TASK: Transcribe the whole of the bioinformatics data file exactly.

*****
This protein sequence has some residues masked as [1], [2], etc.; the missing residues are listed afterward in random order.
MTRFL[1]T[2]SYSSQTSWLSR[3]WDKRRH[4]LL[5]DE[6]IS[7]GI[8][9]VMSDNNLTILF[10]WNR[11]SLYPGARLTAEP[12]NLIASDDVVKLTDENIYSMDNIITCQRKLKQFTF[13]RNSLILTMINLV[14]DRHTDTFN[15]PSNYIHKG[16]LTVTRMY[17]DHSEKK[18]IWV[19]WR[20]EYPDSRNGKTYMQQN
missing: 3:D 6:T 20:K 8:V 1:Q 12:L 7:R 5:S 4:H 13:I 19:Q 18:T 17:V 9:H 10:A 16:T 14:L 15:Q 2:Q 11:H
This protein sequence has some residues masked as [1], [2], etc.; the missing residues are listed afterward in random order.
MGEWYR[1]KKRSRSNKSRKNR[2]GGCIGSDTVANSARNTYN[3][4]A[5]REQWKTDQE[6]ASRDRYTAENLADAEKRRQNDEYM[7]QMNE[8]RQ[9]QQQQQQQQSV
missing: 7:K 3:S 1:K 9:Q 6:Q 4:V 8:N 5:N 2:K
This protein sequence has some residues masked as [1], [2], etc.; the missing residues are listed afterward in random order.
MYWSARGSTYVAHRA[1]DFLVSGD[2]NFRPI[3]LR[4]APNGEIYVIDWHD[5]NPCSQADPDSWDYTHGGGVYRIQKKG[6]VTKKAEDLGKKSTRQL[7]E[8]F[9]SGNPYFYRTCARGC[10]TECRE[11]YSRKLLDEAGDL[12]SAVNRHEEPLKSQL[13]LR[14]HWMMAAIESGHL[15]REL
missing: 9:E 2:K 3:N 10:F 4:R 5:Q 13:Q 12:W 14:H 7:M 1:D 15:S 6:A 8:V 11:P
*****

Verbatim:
This protein sequence has some residues masked as [1], [2], etc.; the missing residues are listed afterward in random order.
MTRFL[1]T[2]SYSSQTSWLSR[3]WDKRRH[4]LL[5]DE[6]IS[7]GI[8][9]VMSDNNLTILF[10]WNR[11]SLYPGARLTAEP[12]NLIASDDVVKLTDENIYSMDNIITCQRKLKQFTF[13]RNSLILTMINLV[14]DRHTDTFN[15]PSNYIHKG[16]LTVTRMY[17]DHSEKK[18]IWV[19]WR[20]EYPDSRNGKTYMQQN
missing: 3:D 6:T 20:K 8:V 1:Q 12:L 7:R 5:S 4:H 13:I 19:Q 18:T 17:V 9:H 10:A 16:T 14:L 15:Q 2:Q 11:H
This protein sequence has some residues masked as [1], [2], etc.; the missing residues are listed afterward in random order.
MGEWYR[1]KKRSRSNKSRKNR[2]GGCIGSDTVANSARNTYN[3][4]A[5]REQWKTDQE[6]ASRDRYTAENLADAEKRRQNDEYM[7]QMNE[8]RQ[9]QQQQQQQQSV
missing: 7:K 3:S 1:K 9:Q 6:Q 4:V 8:N 5:N 2:K
This protein sequence has some residues masked as [1], [2], etc.; the missing residues are listed afterward in random order.
MYWSARGSTYVAHRA[1]DFLVSGD[2]NFRPI[3]LR[4]APNGEIYVIDWHD[5]NPCSQADPDSWDYTHGGGVYRIQKKG[6]VTKKAEDLGKKSTRQL[7]E[8]F[9]SGNPYFYRTCARGC[10]TECRE[11]YSRKLLDEAGDL[12]SAVNRHEEPLKSQL[13]LR[14]HWMMAAIESGHL[15]REL
missing: 9:E 2:K 3:N 10:F 4:R 5:Q 13:Q 12:W 14:H 7:M 1:D 15:S 6:A 8:V 11:P